This session is all about turning defence into attack from the edge of our own box in a controlled and effective manner. These activities are part of the build up to a match of huge importance. They are also a big part of a team’s philosophy throughout the season.
Players like to be organised and to know their responsibilities within the team’s structure. When defending the edge of the penalty area in a low block it’s vital that players understand their roles, as any mistakes can be costly and lead to disaster.
I think it’s very important to keep session’s simple, with progressions introduced at the right times to stimulate the minds of the players.
A large part of this session is about the quick transition from defending to attacking and stopping penetration through central areas – this means players have to defend balls arriving from wide areas. It also look at when we have regained possession, focusing on how we react and become progressive up the thirds of the pitch to enable the team to create chances and score.
Players sometimes make strange decisions when put under pressure, so it’s really important to try and recreate a match situation as much as possible. I allow them to make errors and then work on the correct solutions.
These activities should always be a part of a coach’s football philosophy, but there will be times when they will certainly be more beneficial than others. A great example of this is when the team has an away game at a difficult venue against a team who like to play a high pressing game.
TRANSITION FROM DEFENCE: 5v5+3
Having completed the warm-up and a short passing drill [not shown] for a period of 30 minutes, we would then move onto the first practice.
We set up a playing area of 64×35 yards, including a 10×10-yard box containing a mini goal in each corner and a 10-yard end zone at each end. We’re using 13 outfield players divided into two teams of five and three floaters. The two teams play 5v5 in the main area along with one of the floaters, whilst the two remaining floaters are positioned with one in each of the unopposed end zones.
The coach starts play by serving into the one of the teams and they try and keep possession with the help of the floaters. If they make 10 consecutive passes, they score a point. The pressing team must win possession and then complete three passes before they are free to score into the mini goals, as shown .
In each block, teams defends for two minutes at a time and we play four blocks. To increase or decrease the challenge, we can vary the conditions, whether that be allowing the players unlimited touches or limiting them to two touches.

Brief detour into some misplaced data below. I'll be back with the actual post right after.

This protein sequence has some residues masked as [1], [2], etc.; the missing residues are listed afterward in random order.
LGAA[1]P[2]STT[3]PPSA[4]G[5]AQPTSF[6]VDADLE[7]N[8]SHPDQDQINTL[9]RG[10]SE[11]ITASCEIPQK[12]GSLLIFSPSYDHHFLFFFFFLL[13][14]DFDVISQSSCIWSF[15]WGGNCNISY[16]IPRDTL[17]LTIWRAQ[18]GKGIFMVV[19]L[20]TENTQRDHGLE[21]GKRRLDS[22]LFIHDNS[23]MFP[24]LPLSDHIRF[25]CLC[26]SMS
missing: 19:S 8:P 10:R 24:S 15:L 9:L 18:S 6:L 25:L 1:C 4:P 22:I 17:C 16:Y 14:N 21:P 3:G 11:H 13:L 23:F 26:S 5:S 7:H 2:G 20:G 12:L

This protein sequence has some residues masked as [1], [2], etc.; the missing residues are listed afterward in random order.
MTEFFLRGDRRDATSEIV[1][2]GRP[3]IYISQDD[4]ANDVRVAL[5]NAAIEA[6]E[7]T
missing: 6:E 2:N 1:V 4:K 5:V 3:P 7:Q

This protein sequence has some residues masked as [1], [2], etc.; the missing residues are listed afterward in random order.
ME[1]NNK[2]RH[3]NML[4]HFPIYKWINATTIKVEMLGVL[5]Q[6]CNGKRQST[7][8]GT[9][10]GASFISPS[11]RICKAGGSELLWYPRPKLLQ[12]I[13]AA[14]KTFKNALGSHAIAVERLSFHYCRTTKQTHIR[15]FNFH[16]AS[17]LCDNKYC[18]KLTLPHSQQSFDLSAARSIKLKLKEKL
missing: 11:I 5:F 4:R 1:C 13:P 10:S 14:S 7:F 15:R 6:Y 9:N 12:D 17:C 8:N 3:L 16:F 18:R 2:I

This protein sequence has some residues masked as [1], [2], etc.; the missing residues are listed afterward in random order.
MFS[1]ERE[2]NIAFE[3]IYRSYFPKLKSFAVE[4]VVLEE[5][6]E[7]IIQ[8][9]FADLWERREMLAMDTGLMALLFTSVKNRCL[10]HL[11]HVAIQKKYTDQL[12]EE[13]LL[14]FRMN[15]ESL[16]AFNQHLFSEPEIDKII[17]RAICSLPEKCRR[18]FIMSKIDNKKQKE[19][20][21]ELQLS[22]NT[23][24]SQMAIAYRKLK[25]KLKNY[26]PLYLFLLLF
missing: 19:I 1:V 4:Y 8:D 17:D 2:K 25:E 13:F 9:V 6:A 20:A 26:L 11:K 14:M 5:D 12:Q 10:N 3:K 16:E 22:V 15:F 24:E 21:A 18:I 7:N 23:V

We want to see possession players reacting together to win the ball back on the transition. On winning the ball, players should make sure their first touch is away from pressure. Team mates should support the player in possession by making good angles.
We also want to see players making the correct decisions about whether to protect the ball, dribble with it or pass into the mini goals.
TRANSITION FROM DEFENCE: 5v5+5
We set up a playing area as shown, with a central area of 35×44 yards sandwiched between two penalty areas. The central area is also flanked by two 10-yard wide zones. We position a goal and a goalkeeper at each end.
We’re using 15 outfield players divided into three teams of five. Two teams play 5v5 in the central area and the third team are yellow floaters, who play for the team in possession. Two floaters are positioned in each wide zone, while the remaining floater plays in the central area.
The coach starts by serving the ball into one of the teams in the central area. The possession team has to work the ball from one side to the other using the help of the yellow floaters. Once they have achieved this, the ball can be played into a penalty box at either end for a breakout player to run onto and finish on goal, as shown .
That breakout player must then recover quickly into the central area to join his team in trying to win back a new ball that has been served in by the coach.